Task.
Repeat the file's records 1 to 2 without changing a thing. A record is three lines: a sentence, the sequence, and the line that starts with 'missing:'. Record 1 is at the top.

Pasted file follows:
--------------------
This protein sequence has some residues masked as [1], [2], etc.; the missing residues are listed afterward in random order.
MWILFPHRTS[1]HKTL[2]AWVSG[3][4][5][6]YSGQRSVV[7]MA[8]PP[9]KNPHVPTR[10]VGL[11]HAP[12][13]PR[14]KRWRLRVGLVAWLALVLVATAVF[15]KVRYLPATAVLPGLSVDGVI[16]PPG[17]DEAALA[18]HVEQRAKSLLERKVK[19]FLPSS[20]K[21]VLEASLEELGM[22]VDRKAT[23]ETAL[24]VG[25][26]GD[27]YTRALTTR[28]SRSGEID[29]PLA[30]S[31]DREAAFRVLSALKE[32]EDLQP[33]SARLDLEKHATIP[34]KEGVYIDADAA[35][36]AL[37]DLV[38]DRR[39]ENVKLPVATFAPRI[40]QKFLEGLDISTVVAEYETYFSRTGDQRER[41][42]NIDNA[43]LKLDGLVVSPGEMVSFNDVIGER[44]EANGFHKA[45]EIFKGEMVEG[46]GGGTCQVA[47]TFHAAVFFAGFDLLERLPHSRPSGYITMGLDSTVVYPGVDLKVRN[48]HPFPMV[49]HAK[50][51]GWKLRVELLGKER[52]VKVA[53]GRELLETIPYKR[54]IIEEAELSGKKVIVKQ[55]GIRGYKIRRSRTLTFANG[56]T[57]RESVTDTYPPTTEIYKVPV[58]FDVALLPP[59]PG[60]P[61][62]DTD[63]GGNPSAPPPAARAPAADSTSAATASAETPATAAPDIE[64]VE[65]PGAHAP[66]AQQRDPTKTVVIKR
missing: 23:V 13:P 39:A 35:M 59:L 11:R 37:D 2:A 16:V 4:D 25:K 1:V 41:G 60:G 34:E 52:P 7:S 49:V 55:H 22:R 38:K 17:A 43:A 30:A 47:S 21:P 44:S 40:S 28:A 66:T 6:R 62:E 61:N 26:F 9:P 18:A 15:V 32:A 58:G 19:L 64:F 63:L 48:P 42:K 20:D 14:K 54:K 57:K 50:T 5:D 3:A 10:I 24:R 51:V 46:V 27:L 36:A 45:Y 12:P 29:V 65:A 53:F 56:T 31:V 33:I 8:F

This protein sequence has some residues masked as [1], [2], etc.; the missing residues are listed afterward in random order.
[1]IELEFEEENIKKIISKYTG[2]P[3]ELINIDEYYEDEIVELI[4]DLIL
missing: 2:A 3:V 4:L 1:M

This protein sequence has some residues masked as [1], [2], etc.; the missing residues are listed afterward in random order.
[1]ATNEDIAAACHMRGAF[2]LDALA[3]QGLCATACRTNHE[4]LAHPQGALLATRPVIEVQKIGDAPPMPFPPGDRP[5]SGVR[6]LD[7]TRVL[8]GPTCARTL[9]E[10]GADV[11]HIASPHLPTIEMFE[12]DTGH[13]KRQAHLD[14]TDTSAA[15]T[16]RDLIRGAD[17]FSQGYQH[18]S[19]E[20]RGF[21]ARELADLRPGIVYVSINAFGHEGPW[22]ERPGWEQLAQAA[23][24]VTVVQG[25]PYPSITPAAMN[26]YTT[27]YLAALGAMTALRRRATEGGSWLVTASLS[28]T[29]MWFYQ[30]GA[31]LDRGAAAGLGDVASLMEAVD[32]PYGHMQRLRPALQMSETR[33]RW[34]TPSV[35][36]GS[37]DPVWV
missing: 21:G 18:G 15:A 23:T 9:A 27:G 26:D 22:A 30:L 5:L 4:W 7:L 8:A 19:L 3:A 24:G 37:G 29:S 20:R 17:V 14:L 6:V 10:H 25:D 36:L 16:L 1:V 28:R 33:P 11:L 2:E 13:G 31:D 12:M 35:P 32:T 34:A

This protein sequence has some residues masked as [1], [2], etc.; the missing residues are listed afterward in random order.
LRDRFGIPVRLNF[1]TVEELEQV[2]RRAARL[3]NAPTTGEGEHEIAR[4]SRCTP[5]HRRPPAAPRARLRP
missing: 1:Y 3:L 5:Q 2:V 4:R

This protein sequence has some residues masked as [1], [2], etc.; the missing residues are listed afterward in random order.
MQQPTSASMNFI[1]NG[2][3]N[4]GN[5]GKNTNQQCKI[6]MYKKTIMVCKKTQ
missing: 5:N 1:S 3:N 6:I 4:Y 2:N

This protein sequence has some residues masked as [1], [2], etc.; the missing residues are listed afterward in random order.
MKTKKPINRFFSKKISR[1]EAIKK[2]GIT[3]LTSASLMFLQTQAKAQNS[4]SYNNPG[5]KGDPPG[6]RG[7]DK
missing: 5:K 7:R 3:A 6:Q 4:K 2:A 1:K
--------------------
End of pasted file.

This protein sequence has some residues masked as [1], [2], etc.; the missing residues are listed afterward in random order.
MWILFPHRTS[1]HKTL[2]AWVSG[3][4][5][6]YSGQRSVV[7]MA[8]PP[9]KNPHVPTR[10]VGL[11]HAP[12][13]PR[14]KRWRLRVGLVAWLALVLVATAVF[15]KVRYLPATAVLPGLSVDGVI[16]PPG[17]DEAALA[18]HVEQRAKSLLERKVK[19]FLPSS[20]K[21]VLEASLEELGM[22]VDRKAT[23]ETAL[24]VG[25][26]GD[27]YTRALTTR[28]SRSGEID[29]PLA[30]S[31]DREAAFRVLSALKE[32]EDLQP[33]SARLDLEKHATIP[34]KEGVYIDADAA[35][36]AL[37]DLV[38]DRR[39]ENVKLPVATFAPRI[40]QKFLEGLDISTVVAEYETYFSRTGDQRER[41][42]NIDNA[43]LKLDGLVVSPGEMVSFNDVIGER[44]EANGFHKA[45]EIFKGEMVEG[46]GGGTCQVA[47]TFHAAVFFAGFDLLERLPHSRPSGYITMGLDSTVVYPGVDLKVRN[48]HPFPMV[49]HAK[50][51]GWKLRVELLGKER[52]VKVA[53]GRELLETIPYKR[54]IIEEAELSGKKVIVKQ[55]GIRGYKIRRSRTLTFANG[56]T[57]RESVTDTYPPTTEIYKVPV[58]FDVALLPP[59]PG[60]P[61][62]DTD[63]GGNPSAPPPAARAPAADSTSAATASAETPATAAPDIE[64]VE[65]PGAHAP[66]AQQRDPTKTVVIKR
missing: 23:V 13:P 39:A 35:M 59:L 11:R 37:D 2:A 16:V 4:D 25:K 1:V 41:G 60:G 34:E 52:P 7:S 49:V 55:H 22:R 38:K 17:A 43:A 30:A 47:S 21:P 44:S 40:S 28:A 66:T 6:R 62:E 61:N 26:F 9:P 18:A 15:V 32:A 58:G 19:L 64:F 63:L 48:P 42:K 20:D 14:K 54:K 57:K 50:T 5:D 3:A 10:I 24:R 51:V 46:V 27:L 36:A 45:Y 12:P 29:V 65:A 53:F 56:T 31:V 33:I 8:F

This protein sequence has some residues masked as [1], [2], etc.; the missing residues are listed afterward in random order.
[1]IELEFEEENIKKIISKYTG[2]P[3]ELINIDEYYEDEIVELI[4]DLIL
missing: 2:A 3:V 4:L 1:M